Hot answers tagged

24

Most sources I've read suggest that your body can process at most 300 calories per hour during exercise. And a lot of sources suggest that you only attempt to replace roughly 200 calories per hour at best. You should be able to do this easily without any simple sugars. Your initial budget is much much larger than 1500 calories, you don't need to do a one for ...


23

This happens to runners more than bikers but is the same thing you describe... friction. I've done band-aids, tape and even special products (Nipguards) made for covering just the nipple area but the best remedy I've found is compression clothing. Even in the middle of summer, I will wear some skin tight Under Armour shirt. Heat Gear (odd naming, but ...


13

I'm in the do it this year camp. In comments you say you can currently ride probably a painful 60 (miles). In general, a conservative plan is to extend your ride distances by 10% per week. But it's important to realize that marathon and iron man athletes do not train by running a marathon each week. The aim of their training is to build deep core fitness ...


13

I would strongly advise against that. Your legs are not going to be the problem, and neither is your overall conditioning/strength. If you are going to be around other riders, you need to be able to stop and start and steer safely. Road bikes steer with your butt while MTB steer with handlebars. This is a big deal when you are tired and running on ...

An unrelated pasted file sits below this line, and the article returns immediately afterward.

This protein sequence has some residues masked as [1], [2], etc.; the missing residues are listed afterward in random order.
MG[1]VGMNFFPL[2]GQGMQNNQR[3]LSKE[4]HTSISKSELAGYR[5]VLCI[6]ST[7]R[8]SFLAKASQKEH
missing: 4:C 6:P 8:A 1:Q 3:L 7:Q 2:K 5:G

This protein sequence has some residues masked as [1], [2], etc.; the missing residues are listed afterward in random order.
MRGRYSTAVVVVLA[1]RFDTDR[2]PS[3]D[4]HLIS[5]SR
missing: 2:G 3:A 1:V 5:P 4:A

12

Clipless pedals let you pull up a bit and road shoes are rigid-ish, so you can get some more power from each turn (of course, you're using your muscles in a bit of a different way). This also gives a bit of a different pressure distribution than platform pedals (look at the layout of say, a Look pedal versus a platform pedal). In an off road situation, they ...


11

I have had this problem when running (it's known as jogger's nipple). It's caused by friction when your top rubs against your nipples, moisture from sweat (or rain) tends to make it worse. Wearing technical clothing that draws moisture away from your skin will help, along with some kind of barrier cream. Personally, I use bodyglide as I find it easy to ...


10

Don't be afraid to get off the bike. Take a break every hour or so. Shake out your legs, shake out your arms. Stetch your muscles. When on the bike, try to remember to switch hand positions often set a timer on your watch every 10 minutes if you have to to remind you to switch things up a bit. Eat before you are hungry, at regular intervals. Don't ...


9

I would suggest attaching the bars and doing some test rides. Is your bike, with it's aggressive geometry, stable when using them? Are you comfortable using them? Does this new position provide some relief, or is it just more annoying? I think you're the only one who can determine if they'll be an advantage to you. In general, I'd think the extra ...


8

100 RPM minus your age. (Only half kidding.) 80-90 RPM is a good target for younger, fairly serious bikers. When I was in my 20s-30s I could do that for several hours. As I get older (I'm 63) I find it harder -- 70 RPM is probably closer to my "optimal" speed now, and I drift down toward 60 if I don't keep at it. One rule I tell folks that I think is ...


8

To answer your question directly, you certainly can use clipless over long distances. However, scientific studies have actually shown that clipless pedals offer no discernible performance advantages over long distances. They have shown that a small advantage can be gained on sprints, but that's about it. That said, many cyclists do report increased ...